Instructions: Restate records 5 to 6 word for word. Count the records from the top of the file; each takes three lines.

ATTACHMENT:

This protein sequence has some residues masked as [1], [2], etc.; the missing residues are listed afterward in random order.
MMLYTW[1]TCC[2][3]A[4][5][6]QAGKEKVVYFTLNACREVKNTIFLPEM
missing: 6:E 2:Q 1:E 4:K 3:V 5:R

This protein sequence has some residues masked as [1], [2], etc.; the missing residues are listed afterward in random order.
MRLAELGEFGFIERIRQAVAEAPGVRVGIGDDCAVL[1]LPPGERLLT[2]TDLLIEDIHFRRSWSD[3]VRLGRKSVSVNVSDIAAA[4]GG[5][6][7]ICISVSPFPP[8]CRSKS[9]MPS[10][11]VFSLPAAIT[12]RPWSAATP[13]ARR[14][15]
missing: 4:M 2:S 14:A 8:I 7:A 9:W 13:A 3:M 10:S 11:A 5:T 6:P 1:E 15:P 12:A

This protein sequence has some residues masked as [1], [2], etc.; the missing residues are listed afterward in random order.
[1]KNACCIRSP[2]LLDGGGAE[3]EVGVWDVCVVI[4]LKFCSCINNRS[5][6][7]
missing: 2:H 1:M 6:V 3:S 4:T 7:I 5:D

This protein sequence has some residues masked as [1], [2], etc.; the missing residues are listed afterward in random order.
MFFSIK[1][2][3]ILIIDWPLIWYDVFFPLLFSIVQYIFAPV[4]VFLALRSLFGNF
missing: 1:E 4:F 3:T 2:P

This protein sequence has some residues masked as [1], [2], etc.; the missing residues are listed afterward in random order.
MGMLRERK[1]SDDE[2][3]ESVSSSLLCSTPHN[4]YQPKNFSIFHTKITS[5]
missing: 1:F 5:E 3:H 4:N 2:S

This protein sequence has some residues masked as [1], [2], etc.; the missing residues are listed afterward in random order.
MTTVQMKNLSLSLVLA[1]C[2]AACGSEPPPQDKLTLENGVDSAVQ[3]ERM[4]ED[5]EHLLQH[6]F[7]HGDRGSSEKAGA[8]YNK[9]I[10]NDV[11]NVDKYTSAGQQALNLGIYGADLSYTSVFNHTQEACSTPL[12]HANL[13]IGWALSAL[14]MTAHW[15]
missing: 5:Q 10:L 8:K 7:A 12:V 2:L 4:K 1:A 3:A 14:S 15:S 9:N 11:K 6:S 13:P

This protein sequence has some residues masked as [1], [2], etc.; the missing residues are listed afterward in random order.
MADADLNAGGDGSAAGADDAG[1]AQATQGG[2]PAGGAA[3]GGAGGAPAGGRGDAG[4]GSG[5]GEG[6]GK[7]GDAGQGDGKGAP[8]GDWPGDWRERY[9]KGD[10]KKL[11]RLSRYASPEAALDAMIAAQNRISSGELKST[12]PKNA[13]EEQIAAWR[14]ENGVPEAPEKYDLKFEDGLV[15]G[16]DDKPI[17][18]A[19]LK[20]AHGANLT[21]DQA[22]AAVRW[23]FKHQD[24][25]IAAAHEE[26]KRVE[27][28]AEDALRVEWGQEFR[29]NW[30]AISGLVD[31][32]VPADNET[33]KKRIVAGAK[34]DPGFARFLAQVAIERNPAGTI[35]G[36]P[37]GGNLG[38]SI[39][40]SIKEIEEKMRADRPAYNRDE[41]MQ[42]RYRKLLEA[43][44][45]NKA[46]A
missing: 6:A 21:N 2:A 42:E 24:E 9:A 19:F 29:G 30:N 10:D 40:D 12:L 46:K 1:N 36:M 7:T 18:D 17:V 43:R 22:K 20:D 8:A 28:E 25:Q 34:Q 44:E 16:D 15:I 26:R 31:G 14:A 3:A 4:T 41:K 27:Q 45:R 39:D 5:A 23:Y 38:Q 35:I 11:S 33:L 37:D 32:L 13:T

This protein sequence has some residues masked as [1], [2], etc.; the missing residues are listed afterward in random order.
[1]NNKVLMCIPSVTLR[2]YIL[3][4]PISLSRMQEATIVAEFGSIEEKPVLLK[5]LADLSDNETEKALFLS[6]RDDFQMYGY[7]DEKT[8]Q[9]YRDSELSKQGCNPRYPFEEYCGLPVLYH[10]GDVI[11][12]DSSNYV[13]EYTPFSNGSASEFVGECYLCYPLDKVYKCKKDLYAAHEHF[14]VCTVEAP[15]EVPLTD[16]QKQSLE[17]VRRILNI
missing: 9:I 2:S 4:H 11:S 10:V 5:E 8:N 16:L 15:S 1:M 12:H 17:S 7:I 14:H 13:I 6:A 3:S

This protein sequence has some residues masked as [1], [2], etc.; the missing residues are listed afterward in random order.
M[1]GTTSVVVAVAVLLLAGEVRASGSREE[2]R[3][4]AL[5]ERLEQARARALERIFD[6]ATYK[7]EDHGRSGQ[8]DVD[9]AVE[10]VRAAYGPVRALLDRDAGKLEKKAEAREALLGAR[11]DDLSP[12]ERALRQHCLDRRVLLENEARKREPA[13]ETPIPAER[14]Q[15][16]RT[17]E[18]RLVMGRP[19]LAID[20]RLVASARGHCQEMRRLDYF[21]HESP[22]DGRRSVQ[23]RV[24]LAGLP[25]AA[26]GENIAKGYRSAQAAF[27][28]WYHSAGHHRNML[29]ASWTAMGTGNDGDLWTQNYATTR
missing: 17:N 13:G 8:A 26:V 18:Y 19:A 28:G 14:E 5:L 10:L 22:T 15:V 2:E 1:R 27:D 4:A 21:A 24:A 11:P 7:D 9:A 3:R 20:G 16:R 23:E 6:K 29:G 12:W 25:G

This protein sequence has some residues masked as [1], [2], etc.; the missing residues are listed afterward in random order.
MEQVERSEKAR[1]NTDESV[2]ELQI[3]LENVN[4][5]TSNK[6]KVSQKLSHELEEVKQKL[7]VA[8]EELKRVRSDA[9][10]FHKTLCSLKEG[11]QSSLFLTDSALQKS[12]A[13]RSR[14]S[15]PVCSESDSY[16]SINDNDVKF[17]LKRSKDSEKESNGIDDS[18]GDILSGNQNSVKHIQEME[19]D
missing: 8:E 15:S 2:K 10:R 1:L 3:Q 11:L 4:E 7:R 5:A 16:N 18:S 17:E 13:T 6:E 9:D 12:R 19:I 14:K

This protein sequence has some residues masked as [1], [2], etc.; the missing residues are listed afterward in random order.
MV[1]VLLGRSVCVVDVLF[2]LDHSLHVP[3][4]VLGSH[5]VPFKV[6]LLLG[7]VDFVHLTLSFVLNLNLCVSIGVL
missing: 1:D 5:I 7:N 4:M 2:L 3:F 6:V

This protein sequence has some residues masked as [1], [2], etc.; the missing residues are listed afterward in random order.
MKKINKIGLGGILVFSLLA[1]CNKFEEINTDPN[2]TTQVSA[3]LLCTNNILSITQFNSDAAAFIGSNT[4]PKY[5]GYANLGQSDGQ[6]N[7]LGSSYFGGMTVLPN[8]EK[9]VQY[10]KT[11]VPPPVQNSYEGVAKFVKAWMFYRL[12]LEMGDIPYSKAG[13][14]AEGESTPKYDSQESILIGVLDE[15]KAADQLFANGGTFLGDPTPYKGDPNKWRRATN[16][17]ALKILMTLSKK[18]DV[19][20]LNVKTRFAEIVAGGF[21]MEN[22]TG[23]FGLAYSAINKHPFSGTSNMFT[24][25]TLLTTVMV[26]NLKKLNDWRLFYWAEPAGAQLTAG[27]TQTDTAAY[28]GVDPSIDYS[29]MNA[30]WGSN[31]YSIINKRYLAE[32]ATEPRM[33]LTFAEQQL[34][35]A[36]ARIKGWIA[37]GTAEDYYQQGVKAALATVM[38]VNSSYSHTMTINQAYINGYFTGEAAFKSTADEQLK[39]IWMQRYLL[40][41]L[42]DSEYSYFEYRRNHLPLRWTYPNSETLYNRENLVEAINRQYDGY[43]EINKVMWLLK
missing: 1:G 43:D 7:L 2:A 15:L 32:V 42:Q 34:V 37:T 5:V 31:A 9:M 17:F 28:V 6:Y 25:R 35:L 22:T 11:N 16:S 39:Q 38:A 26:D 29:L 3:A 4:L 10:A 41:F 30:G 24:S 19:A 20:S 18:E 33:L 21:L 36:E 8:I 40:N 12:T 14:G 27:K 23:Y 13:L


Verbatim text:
This protein sequence has some residues masked as [1], [2], etc.; the missing residues are listed afterward in random order.
MGMLRERK[1]SDDE[2][3]ESVSSSLLCSTPHN[4]YQPKNFSIFHTKITS[5]
missing: 1:F 5:E 3:H 4:N 2:S

This protein sequence has some residues masked as [1], [2], etc.; the missing residues are listed afterward in random order.
MTTVQMKNLSLSLVLA[1]C[2]AACGSEPPPQDKLTLENGVDSAVQ[3]ERM[4]ED[5]EHLLQH[6]F[7]HGDRGSSEKAGA[8]YNK[9]I[10]NDV[11]NVDKYTSAGQQALNLGIYGADLSYTSVFNHTQEACSTPL[12]HANL[13]IGWALSAL[14]MTAHW[15]
missing: 5:Q 10:L 8:K 7:A 12:V 2:L 4:K 1:A 3:A 14:S 15:S 9:N 11:K 6:S 13:P